Tuesday, March 2, 2010 8:04 AM

The Necessity of Spaying or Neutering Your Cat: Part 2


The surgical procedures involved in spaying and neutering are very simple. For females, a small slit is made in the abdomen, the uterine horns pulled through and removed, and the incision sewn up. For males, a small nick through which the testicles are removed from each scrotal sac is generally so tiny that it heals on its own, without stitches. The recovery time in the hospital is to make sure the animal comes out of the anesthesia without any problems. Purging the anesthetics from their systems makes up the bulk of the recovery period, the surgeries themselves being almost incidental!

In an effort to reduce the homeless pet population, some shelters are spaying and neutering animals as young as six weeks old. I understand their logic, but feel that this is too young for this procedure. Just as castrating young boys resulted in adults not fully formed, an animal needs to be 5 or 6 months of age before this procedure is performed to achieve optimal growth. However, this is not a perfect world, and neutering a bit too young is still preferable to animals replicating themselves scores of times during their lifetimes.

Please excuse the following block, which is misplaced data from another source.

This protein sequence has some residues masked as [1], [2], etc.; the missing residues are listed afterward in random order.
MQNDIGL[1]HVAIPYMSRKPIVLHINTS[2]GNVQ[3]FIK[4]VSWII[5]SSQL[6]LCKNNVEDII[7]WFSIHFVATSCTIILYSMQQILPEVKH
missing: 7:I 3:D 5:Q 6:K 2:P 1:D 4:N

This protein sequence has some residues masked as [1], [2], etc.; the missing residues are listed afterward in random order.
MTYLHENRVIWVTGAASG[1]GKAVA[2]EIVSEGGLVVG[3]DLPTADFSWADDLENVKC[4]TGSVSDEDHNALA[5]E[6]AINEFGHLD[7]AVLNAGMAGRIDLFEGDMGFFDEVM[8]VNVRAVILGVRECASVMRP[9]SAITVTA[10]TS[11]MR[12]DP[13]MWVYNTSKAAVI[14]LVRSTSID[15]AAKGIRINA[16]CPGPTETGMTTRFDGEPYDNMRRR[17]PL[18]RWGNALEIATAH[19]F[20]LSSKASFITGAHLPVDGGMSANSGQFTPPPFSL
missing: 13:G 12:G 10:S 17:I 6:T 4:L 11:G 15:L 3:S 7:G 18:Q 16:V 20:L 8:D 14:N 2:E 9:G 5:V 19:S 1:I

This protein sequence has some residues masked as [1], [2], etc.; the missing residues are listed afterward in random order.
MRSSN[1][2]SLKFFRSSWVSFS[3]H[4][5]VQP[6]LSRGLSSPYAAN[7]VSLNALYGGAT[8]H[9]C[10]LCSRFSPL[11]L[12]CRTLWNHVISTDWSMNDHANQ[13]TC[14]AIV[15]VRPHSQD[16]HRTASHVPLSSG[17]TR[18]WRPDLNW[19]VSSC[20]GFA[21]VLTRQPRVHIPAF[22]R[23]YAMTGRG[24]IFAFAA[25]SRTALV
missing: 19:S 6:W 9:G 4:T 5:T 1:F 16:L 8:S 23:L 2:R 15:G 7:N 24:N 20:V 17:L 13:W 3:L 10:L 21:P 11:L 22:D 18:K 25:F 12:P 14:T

Females should be spayed before their first heat, at around 6 months. If you wait any longer, you are asking for trouble. The operation will not be performed if your girl is in estrus, since the engorgement of tissue makes troublesome bleeding a potentially fatal complication. I remember making Sweet Pea's spay appointment, then suffering through tomcats calling for her every night the week before the procedure. She didn't know what to make of them, but I was so nervous that this attention might cause her to go into heat that I kept the windows closed! Everything worked out, but the toms knew she was almost ready, and I was glad I didn't wait any longer.

Males can be neutered anytime, but it is best to do it around 6 months as well. This prevents them from developing bad habits that will be very difficult to break later on. I have heard many stories of males neutered when they were several years old, in the hopes that their behavior would improve. While some improvement was probably noticeable, the fighting and wandering persisted, as did the spraying--just without the pungent smell. Take away the impetus for these behaviors at the outset and the chances of them developing in the first place are very slim!

Does spaying and neutering improve an animal's health, even its longevity? It certainly does, so tune in tomorrow, when we will discuss the many ways!
Chat later!

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Amanda
Amanda has worked with animals for many years and has always had cats in her life. She lives in Massachusetts with her husband and two excellent cats.
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